What is Breast Cancer?
In the U.S., breast cancer is the second most common cancer in women after skin cancer; 1 in 8 women will develop breast cancer in her lifetime. Breast cancer can occur in both men and women, but it is rare in men. Each year there are about 100 times more new cases of breast cancer in women than in men.
The most common type of breast cancer is ductal carcinoma, which begins in the cells of the ducts. Breast cancer can also begin in the cells of the lobules and in other tissues in the breast. Ductal carcinoma in situ is a condition in which individual cancer cells are found in the lining of the ducts but they haven’t spread outside the duct.
Breast cancer cells that have clumped together to form a mass is called invasive or infiltrating breast cancer. Invasive breast cancer has the potential to spread, but just because the cancer cells have joined to form a mass does not necessarily mean that it has spread to the lymph nodes or other areas of the body.
Inflammatory breast cancer is a very rare and aggressive form of breast cancer in which the breast looks red and swollen and feels warm because the cancer cells block the lymph vessels in the skin.
Breast Conditions We Treat
Benign Breast Disease
Breast masses or lumps can be caused by many things including cysts, normal dense breast tissue, benign (noncancerous) tumors such as fibroadenomas and most phyllodes tumors, hematomas (or bruising from trauma), and cancers. Since there are so many causes for breast lumps, it is important to check your breasts each month for changes and report any changes to your doctor right away. Often a lump will be checked by physical examination and a mammogram and/or ultrasound. This will help determine the treatment needed.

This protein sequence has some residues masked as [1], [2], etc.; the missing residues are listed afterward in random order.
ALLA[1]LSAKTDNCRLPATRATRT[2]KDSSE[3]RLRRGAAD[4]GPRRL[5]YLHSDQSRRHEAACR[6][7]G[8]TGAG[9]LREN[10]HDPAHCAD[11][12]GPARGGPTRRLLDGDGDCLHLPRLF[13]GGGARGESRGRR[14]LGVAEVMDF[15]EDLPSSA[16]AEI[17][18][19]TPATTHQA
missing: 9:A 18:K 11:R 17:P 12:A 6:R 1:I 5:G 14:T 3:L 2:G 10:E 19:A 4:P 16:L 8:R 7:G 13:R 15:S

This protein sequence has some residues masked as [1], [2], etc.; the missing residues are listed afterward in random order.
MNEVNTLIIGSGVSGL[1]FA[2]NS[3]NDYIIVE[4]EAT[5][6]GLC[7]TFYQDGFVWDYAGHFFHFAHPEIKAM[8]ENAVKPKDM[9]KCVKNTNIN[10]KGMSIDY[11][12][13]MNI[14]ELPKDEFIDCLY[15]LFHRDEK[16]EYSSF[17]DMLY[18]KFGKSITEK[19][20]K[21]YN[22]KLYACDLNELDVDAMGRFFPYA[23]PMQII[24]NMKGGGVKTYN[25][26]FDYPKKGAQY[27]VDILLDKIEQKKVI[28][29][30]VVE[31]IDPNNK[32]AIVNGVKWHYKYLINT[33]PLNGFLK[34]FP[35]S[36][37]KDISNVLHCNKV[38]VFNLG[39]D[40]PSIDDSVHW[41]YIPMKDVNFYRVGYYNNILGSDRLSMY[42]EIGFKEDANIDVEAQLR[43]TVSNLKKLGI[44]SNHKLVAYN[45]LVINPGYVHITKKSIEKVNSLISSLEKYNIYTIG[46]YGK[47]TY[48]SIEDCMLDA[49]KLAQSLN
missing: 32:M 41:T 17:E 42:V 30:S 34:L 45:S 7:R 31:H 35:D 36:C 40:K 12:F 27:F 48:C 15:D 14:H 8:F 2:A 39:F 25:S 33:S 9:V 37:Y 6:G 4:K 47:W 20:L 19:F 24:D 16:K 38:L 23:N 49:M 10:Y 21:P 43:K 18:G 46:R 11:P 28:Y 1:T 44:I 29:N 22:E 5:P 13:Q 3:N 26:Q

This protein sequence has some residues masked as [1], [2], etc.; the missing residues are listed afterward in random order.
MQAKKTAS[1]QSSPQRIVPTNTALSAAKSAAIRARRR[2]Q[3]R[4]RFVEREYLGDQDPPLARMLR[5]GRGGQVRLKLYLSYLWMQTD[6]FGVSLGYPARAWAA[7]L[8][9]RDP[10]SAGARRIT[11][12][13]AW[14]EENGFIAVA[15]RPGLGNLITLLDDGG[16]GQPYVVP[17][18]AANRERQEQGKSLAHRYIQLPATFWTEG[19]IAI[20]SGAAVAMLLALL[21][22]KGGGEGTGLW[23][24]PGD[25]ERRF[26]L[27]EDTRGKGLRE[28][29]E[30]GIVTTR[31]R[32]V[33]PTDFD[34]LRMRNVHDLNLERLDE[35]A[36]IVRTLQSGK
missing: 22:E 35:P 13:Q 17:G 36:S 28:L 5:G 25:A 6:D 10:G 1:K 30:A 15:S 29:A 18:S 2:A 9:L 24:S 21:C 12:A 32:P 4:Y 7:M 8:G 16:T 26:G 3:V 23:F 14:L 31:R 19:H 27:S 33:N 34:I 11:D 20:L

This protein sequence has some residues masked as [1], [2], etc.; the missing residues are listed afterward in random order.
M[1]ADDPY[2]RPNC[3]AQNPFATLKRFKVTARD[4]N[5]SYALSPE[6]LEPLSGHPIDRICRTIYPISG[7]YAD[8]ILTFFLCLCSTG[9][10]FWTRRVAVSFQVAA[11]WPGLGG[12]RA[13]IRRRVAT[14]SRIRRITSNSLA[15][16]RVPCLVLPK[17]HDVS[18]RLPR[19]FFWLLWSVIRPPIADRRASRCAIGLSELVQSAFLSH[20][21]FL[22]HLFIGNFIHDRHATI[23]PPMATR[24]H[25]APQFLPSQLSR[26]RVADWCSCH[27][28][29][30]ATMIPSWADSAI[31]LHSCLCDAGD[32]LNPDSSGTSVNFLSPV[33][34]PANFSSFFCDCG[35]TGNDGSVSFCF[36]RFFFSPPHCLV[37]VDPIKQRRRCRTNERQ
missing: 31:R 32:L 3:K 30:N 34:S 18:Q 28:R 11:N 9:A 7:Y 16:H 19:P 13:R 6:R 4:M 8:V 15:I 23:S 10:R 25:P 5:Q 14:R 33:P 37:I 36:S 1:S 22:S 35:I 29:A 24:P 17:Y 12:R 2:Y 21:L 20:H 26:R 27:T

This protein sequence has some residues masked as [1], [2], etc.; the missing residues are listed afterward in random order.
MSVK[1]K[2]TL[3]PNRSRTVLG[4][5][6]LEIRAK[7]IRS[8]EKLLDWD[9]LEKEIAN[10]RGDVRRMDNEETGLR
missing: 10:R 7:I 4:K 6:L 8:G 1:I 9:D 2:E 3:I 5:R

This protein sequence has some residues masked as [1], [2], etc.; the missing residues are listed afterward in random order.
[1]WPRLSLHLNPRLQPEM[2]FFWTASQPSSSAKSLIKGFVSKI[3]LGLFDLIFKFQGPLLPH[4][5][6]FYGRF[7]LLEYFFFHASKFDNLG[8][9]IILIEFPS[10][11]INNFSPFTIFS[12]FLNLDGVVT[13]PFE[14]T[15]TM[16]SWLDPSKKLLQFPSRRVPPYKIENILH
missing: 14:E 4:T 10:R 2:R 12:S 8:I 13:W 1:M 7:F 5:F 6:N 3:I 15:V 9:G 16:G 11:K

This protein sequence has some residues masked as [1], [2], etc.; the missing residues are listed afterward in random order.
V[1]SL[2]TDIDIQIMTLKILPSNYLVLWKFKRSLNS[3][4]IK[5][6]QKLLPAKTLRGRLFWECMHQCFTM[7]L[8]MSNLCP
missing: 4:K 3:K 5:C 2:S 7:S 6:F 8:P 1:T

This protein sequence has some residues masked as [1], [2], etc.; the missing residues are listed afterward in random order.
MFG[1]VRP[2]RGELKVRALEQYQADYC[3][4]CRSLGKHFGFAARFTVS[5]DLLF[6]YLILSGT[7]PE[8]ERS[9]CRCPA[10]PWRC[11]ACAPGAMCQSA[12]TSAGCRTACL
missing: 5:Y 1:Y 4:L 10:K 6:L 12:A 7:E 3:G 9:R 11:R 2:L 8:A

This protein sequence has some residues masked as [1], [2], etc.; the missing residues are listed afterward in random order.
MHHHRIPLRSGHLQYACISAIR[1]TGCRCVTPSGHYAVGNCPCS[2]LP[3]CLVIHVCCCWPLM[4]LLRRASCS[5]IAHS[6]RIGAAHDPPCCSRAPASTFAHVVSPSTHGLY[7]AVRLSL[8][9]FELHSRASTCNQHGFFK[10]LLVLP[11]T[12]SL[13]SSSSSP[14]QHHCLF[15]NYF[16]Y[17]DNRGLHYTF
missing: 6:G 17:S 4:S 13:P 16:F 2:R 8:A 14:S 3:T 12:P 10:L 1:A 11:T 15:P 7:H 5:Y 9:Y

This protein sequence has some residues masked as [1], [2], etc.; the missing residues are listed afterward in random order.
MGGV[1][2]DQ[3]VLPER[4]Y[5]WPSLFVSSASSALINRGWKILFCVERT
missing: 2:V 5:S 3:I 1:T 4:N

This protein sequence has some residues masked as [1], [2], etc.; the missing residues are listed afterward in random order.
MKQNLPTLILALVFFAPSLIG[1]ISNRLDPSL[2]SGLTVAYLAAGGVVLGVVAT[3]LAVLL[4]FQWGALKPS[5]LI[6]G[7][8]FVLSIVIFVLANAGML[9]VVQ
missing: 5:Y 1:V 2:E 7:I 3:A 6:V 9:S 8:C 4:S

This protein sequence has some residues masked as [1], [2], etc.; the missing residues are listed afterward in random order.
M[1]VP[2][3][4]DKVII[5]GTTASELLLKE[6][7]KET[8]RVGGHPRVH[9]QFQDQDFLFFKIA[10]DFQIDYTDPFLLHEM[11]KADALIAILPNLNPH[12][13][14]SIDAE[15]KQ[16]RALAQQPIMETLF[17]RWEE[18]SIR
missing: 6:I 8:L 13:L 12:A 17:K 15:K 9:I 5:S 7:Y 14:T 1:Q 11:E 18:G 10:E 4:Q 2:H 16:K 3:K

Breast pain is very common. There are many different causes for breast pain. Most often it is caused by hormonal stimulation of the glandular tissue in the breast. Pain can change over time along with the menstrual cycle (called cyclical pain). Other causes for breast pain include infection, trauma, and less commonly cancer. Common treatments for breast pain include cutting down on caffeine intake, low-fat diet, some herbal supplements, and oral evening primrose oil. Breast pain with redness of the breast and/ or fever, or breast pain that does not go away or is associated with a lump should always be reported to your doctor.
The most common type of nipple discharge is physiologic due to the lining of the milk duct shedding cells, just like our dry skin or hair. Physiologic discharge can be white, yellow, green or black. It is usually from both nipples. Other common causes of nipple discharge include cysts, hormonal imbalance, papillomas (growths in ducts), and ductal carcinoma in situ. New nipple discharge should always be reported to the doctor especially if it is from one side, happens spontaneously, and is clear or bloody. Often the first steps in determining the cause for the discharge include a physical examination and imaging such as a mammogram, ultrasound and possibly MRI. Treatment is based on clinical and imaging findings and can include observation, follow-up imaging, biopsy and in some cases surgery.
Gynecomastia is enlargement of one or both male breasts. This is common and can be seen in up to 66% of elderly men. It can be caused by certain medications, drug use, alcohol use, liver disease, and diseases such as testicular insufficiency as well as renal disease and hyperthyroidism. Sometimes the cause is unknown. Sometimes the swelling of the breast can be painful. Men with new onset gynecomastia should discuss the condition with their doctors to determine if any workup is needed. Sometimes blood work and/or imaging can be done to confirm the diagnosis. Often treatment is symptomatic. If there is significant enlargement of the breast sometimes surgery is indicated.